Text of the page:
Evaluative questions were supplied by Education Scotland in line with the Scottish Government’s funding requirements. All questions were related to mental health and wellbeing.

Participants were surveyed on what they took from their experience:

  • Acquisition of coaching skills which they intend to take back and use in the workplace.
  • A feeling of being valued and supported by Education Scotland, with appreciation and gratitude expressed in feedback.
  • Ability to grow their own professional network by supporting another colleague out with their own place of work.
  • Increase in the areas of self-awareness, confidence and belief, ability to rationalise and consider problems from another perspective, increase in personal resilience.

What was the impact of the programme on the client?

Education Scotland were able to benefit from a fully managed, end-to-end service which saw us promote and advertise the service, set up the programme infrastructure with scope and objectives, report on the delivery of the programme to time and budget and to manage the day-to-day activity of matching, onboarding, reporting and client liaison. As the programme progressed, demand for a place increased, rising from 244 in 2021, to 1500 in 2022. This represents an 84% increase in demand.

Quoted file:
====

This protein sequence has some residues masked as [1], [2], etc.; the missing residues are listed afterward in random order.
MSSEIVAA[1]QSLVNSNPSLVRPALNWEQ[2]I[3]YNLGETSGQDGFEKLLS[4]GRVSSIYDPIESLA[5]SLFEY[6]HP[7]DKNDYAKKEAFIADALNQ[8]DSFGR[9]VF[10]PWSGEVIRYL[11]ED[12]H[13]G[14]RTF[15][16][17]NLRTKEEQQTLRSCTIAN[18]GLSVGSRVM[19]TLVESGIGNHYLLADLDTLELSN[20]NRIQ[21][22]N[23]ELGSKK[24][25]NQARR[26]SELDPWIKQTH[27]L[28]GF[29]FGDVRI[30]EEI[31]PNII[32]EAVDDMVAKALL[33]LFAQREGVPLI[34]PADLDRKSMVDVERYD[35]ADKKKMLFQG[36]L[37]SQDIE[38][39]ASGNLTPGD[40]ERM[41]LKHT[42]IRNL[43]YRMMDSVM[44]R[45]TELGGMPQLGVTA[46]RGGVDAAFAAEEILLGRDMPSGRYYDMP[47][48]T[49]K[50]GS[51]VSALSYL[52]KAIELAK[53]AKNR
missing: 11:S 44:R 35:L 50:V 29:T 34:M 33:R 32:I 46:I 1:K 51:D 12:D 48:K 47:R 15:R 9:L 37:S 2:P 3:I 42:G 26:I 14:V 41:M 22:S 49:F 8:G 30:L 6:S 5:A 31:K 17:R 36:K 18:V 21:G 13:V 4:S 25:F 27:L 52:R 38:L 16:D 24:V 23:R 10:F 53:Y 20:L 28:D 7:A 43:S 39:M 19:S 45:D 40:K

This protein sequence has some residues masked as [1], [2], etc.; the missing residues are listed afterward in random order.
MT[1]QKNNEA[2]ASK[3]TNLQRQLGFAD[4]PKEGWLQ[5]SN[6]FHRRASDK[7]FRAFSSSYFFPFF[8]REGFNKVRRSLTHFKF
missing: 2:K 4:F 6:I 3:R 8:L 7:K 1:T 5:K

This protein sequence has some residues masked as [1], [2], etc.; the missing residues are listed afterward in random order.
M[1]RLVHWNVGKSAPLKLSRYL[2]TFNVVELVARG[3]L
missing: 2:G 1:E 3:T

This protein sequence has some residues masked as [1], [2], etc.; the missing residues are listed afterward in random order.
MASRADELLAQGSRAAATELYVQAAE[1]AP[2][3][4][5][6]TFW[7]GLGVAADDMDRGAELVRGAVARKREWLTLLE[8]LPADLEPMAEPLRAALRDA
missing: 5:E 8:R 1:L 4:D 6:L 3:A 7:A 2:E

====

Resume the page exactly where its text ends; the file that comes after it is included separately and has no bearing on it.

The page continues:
Education Scotland was able to use the impact data to evidence the impact of the peer coaching programme, and its success, to evidence need and acquire sponsorship for a further, larger programme.

In terms of creating a lasting and sustainable impact on a business using peer coaching, and with the continuation of this programme into the new year, we are excited to see the more granular impacts that the peer coaching programme will have on the sector going forwards.

Why adopt a coaching culture in your workplace?

From our experience, those organisations that achieve business growth quickly and successfully are those whose leaders are bought into development through coaching and who seek to create working environments where employees are empowered to share their ideas, voice their aspirations and share a collective growth mindset, enabling their colleagues to thrive and flourish.

Jill Hauwiller, Forbes columnist, suggests that organisations ‘give peer coaching a try and you might just end up with a high-trust network of top talent with a broad understanding of the business and proven skills in building an effective culture’.